Look who’s hatching!
‘This has been our best year yet
TORRINGTON – There are new arrivals at the Goshen County Library. These new arrivals are not of the book variety but instead of the tiny, adorable baby animal variety. Five chicks hatched at the library on April 18 and 19.
“We are thrilled,” Goshen County Library Executive Director Cristine Braddy said. “It’s been fun. My thing with the library is that literacy happens in a lot of different ways, not just through reading books. Even though they’re watching this, it changes how kids engage with books and think about the world.”
On March 28, the Goshen County 4-H and University of Wyoming (UW) Extension Office helped set up many different incubators with eggs in them around the county as a part of its “Chick Quest” project. The incubators were set up in two classrooms at Lincoln Elementary, the library, in LaGrange and in Fort Laramie. Some of these incubators were for groups of public school children, while others were for groups of homeschooled children.
University Extension and 4-H youth development educator Megan Brittingham said this project was created in 2017 by Jakob Llewellyn, a 4-H member in the eighth grade. The project has only grown from there since. Jakob is now a freshman at UW and his little brother Jaxon has taken over the project.
“Jakob is the egg-pert of my life,” Brittingham told the Telegram. “At the time, he was just knee-deep into poultry. One quality of chicken people is that they love to share the elements of their passion with others. We connected and bonded all those years ago when he came up with this and then we wrote a grant to help get some tools and other things for this project.”
Brittingham said the boys help provide the eggs for the classrooms, answer questions and raise the birds after the teachers send them back to the farm. Since Jaxon is only eight-years-old, he is only a Cloverbud instead of a full-fledged 4-H member. This means he will not compete in the regular competitions. At fair time, Jaxon will bring at least one per group of the chickens to fair. The chicks can be identified by predetermined charms attached to their leg.
There were eight eggs placed in the incubator at the library and five of them hatched. The chicks were expected to start hatching on April 17 and the duck on April 24. In total, there were 33 eggs started throughout the county.
“This has been our best year yet,” Brittingham said.
The eggs placed at the library were under the supervision of about 25 Goshen County homeschoolers. These children were in charge of checking on the incubator, adding water and checking the humidity. Throughout the process, they learned about an egg’s development from yolk to chick, the process of candling and a bird’s life cycle, among other important lessons.
She said the library was an essential piece for this group since it provided a place for the homeschoolers to work cooperatively on the project.
Candling is the process of holding a light to the top or bottom of the egg and observing the development of the embryo within. Depending on the chick’s development there will be shadows that show veins and the chick. If the embryo has not developed, the egg will not show the appropriate signs expected of the embryo’s age.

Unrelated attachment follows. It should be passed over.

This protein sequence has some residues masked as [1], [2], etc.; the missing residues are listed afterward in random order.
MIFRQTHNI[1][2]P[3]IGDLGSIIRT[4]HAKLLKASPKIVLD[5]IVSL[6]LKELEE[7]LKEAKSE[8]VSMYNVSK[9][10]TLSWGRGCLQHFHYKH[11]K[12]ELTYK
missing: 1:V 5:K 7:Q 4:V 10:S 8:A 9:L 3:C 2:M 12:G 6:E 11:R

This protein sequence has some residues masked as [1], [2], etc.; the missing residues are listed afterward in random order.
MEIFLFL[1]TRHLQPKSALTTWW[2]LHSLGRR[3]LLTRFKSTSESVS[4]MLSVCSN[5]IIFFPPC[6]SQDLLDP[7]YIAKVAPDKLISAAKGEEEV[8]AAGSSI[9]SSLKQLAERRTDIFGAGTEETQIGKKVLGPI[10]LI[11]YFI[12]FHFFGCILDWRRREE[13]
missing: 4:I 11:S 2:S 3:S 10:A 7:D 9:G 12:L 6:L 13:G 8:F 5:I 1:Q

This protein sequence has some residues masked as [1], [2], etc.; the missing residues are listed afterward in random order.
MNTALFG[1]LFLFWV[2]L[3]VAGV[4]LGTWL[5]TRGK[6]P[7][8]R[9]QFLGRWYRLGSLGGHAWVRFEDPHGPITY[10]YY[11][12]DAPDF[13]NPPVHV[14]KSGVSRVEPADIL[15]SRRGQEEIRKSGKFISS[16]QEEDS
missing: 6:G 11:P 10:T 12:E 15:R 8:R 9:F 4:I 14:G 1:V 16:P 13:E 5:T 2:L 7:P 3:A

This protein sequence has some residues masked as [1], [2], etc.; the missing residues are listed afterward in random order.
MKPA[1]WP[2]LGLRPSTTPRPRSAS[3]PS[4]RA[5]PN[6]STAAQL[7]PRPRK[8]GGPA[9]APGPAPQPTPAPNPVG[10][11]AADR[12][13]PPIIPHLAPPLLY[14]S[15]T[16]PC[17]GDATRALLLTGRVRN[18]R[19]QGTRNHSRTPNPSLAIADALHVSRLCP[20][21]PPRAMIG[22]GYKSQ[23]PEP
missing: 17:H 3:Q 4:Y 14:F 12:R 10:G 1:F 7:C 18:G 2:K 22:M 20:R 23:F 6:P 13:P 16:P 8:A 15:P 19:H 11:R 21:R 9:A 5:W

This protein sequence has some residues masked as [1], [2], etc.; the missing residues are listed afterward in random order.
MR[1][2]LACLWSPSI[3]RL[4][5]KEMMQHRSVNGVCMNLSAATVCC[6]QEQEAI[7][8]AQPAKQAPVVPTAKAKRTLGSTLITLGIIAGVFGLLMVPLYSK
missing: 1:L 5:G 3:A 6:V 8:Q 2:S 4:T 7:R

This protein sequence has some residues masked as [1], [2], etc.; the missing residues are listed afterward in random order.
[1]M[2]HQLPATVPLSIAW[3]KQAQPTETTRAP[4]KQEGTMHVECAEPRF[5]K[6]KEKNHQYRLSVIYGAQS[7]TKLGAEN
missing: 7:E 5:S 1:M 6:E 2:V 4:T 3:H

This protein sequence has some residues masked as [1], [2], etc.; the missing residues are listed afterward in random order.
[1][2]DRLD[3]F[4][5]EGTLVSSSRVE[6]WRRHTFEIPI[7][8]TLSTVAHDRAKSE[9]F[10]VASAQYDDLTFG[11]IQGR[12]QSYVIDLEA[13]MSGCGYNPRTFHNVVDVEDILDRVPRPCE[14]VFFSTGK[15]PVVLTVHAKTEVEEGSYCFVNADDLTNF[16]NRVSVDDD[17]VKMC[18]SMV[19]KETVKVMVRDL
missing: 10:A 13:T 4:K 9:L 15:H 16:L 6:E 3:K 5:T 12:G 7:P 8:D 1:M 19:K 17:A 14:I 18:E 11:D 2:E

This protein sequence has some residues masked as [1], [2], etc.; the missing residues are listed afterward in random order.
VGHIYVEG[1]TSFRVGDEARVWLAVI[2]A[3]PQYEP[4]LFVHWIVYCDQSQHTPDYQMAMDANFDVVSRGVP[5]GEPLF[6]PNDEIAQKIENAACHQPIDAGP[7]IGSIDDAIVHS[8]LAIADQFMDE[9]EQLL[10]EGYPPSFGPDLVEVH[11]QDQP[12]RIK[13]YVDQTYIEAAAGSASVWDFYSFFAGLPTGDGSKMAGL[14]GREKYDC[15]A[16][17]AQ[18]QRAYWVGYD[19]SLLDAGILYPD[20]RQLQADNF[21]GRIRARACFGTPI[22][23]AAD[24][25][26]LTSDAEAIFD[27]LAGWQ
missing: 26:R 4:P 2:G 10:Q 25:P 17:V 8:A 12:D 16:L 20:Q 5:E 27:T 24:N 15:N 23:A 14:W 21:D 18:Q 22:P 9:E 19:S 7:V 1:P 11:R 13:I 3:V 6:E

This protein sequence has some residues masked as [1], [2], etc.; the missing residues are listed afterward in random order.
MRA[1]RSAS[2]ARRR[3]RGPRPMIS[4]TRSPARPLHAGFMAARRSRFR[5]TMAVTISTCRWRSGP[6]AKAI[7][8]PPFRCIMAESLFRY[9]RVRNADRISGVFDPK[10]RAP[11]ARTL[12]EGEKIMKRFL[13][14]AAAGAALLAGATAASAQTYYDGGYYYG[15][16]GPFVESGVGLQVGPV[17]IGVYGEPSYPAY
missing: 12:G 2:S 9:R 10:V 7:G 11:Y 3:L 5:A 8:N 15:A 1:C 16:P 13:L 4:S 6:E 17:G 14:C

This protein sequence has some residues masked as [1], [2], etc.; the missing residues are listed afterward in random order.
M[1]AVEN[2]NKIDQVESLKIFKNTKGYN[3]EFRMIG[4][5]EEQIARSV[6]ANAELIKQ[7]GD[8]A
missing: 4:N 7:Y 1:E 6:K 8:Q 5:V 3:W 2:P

Brittingham said when she came in to do the candling she let the children present in person and on the live stream make the decision on what to do with the eggs.
“We use consensus and democracy because that’s a 4-H skill that we learn, to decide if it is a quitter, a winner or a dud,” Brittingham said. “It’s interesting when you translate their thought process to their life approach. The kids live in such hope saying, ‘We shouldn’t give up on it.”
The eggs considered to be winners and possible quitters go back into the incubator. The quitters are marked with question marks. The eggs considered duds are thrown away.
“It’s so neat to see their worldview in this process because they come from such a place of kindness,” Brittingham said.
Brittingham recalled a previous year where there was one chick that hatched that had a “wonky” leg. The kids made a splint for the chick and told her, “He’s every bit of a chick as the others, even though his leg is in a splint.”
The program is built around a whole curriculum targeting specific age groups. For the younger kids, the teachers build lessons more concentrated on reading skills. For older children, the teachers are given workbooks for the students to complete with a curriculum targeted towards third to fifth graders.
“I learn something new every year from the kids,” Brittingham said. “Each year there’s something completely different that comes up; it’s interesting.”
“They’re going to hold on to what they learn here, whether it influences them to be research scientists, own poultry themselves or even just think about it when they buy eggs at the grocery store,” she continued.
The next round of incubators are currently being or has already been, delivered to every third-grade class in the district for their turn at the project. In addition, the third-graders will be working with preschoolers as a part of a literacy program.
“I love the partnership between youth-serving entities,” Brittingham told the Telegram. “I think that’s a sign of a vibrant community. We take care of our kids in a variety of ways. From a 4-H perspective, youth development is a passion of mine, but I recognize that we have to work together to be able to do that.”
In thanks, Brittingham said, “We have had a lot of great sponsors for the project. Z&W Mill donates feed and other supplies for the chicks. Each year 21st Century Equipment gives a sizeable donation that supports this project. [Overall], the supportiveness of our ag community, of sharing what they do and helping us, it’s a unifying view of our community.”